Michael Lind, author of Land of Promise: An Economic History of the United States, considers “cheap, powerless labor” to be the “original sin” of the South:
The purpose of the age-old economic development strategy of the Southern states has never been to allow them to compete with other states or countries on the basis of superior innovation or living standards. Instead, for generations Southern economic policymakers have sought to secure a lucrative second-tier role for the South in the national and world economies, as a supplier of commodities like cotton and oil and gas and a source of cheap labor for footloose corporations. This strategy of specializing in commodities and cheap labor is intended to enrich the Southern oligarchy. It doesn’t enrich the majority of Southerners, white, black or brown, but it is not intended to.
He sees the influence of “Southernomics” in calls for guest-worker policies, the fight against unions, and support for the Earned Income Tax Credit. Ed Kilgore acknowledges an historical focus on “low-road” development but resists the claim that it is regionally specific:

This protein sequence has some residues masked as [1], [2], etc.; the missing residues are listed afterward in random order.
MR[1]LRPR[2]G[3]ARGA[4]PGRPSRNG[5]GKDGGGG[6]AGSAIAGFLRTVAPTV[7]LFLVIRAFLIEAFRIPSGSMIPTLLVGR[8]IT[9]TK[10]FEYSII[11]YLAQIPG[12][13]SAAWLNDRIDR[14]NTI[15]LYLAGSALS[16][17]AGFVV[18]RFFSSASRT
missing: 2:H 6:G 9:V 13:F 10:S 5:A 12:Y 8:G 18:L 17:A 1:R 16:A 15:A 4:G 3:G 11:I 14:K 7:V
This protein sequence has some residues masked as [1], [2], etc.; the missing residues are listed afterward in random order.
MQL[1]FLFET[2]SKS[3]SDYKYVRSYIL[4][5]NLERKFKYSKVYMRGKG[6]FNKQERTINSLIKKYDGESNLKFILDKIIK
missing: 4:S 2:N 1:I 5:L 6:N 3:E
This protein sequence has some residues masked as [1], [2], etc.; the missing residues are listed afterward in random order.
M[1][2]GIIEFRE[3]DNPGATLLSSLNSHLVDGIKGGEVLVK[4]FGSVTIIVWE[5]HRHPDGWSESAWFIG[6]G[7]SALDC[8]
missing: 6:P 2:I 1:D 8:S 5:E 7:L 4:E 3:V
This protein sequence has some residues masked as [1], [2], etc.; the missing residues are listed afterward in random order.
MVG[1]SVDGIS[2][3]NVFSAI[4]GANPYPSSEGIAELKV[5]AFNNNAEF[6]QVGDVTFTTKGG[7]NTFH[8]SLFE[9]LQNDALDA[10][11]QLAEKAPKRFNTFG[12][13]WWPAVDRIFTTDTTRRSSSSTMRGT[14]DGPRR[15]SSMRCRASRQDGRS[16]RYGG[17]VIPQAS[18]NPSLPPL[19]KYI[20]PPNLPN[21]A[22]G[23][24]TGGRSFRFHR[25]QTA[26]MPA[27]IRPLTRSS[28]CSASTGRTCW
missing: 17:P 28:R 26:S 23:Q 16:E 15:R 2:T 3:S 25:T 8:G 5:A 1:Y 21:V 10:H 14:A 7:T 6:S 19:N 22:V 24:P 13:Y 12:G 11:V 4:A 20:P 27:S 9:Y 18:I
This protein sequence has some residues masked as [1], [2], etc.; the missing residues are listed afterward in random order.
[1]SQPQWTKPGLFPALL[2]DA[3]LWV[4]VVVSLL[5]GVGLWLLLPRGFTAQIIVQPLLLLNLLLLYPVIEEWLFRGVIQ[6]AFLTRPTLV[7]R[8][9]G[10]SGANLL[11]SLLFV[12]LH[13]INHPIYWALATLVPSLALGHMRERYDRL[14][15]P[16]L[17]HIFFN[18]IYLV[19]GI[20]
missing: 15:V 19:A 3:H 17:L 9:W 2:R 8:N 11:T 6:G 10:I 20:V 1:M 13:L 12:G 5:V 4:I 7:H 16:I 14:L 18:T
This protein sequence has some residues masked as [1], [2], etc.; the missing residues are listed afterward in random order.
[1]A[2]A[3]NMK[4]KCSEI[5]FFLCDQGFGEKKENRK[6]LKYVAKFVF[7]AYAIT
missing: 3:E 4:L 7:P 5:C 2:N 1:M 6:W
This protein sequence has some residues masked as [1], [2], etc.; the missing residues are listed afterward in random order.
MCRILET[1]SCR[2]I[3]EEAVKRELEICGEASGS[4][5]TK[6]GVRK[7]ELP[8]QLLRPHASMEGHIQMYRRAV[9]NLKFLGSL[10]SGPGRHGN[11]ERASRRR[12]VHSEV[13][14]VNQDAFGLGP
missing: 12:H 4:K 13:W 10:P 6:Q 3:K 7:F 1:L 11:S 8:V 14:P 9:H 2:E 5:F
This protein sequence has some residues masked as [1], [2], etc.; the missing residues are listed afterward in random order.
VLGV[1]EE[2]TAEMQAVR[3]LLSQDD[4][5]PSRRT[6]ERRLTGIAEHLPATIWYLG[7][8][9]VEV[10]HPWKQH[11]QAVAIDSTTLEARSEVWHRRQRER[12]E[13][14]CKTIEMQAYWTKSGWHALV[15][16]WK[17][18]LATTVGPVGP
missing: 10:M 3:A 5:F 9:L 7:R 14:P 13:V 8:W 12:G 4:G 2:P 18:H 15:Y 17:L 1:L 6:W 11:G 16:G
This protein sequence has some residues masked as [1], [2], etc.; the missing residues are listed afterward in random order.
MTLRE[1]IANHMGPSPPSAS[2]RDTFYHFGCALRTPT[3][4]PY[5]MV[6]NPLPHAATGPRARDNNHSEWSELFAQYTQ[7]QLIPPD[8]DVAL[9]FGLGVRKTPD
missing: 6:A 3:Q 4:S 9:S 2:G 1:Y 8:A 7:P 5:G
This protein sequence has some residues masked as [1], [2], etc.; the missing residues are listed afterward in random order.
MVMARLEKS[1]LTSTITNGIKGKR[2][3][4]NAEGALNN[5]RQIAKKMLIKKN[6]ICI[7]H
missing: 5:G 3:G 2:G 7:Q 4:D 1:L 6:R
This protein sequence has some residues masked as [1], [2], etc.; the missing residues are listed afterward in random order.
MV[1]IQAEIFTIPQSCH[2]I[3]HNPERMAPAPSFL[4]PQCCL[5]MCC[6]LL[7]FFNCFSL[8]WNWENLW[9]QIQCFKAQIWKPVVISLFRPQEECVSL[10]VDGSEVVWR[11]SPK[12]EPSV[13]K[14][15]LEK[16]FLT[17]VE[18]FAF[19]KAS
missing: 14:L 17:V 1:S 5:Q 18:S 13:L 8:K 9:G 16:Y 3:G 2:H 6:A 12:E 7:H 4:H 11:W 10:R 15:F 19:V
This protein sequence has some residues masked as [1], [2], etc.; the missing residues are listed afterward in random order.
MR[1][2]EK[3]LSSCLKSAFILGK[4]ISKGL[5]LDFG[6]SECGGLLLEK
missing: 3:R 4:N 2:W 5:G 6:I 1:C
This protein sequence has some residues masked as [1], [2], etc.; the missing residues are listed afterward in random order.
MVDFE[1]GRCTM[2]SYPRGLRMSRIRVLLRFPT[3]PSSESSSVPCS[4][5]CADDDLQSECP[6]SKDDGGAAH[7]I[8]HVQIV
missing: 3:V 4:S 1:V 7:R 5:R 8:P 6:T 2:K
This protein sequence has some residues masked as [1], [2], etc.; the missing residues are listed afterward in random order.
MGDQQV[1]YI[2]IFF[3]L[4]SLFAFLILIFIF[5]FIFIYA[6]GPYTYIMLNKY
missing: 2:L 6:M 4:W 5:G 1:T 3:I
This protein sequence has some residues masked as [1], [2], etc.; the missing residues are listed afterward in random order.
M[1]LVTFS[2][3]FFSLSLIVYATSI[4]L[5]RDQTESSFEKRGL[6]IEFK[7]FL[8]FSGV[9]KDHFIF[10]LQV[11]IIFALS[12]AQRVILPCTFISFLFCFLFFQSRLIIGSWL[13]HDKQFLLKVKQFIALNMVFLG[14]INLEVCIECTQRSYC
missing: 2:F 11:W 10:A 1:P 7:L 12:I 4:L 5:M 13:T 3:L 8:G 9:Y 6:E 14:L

Lind appears, however, to be entirely unaware there was a fairly powerful revolt against this model of economic development in the South during the 1980s and 1990s—indeed, it’s one of the things that helped make Bill Clinton famous… The revolt died out during the last decade, in no small part because Democrats lost their competitive status in the region, yielding the field back to atavistic pols like Rick Perry and Nikki Haley, to cite the most egregious examples. But the recent rapid adoption of the low road to development by Yankee pols like Scott Walker is another indicator that it is not some inherent or exclusive product of the evil Southern Character.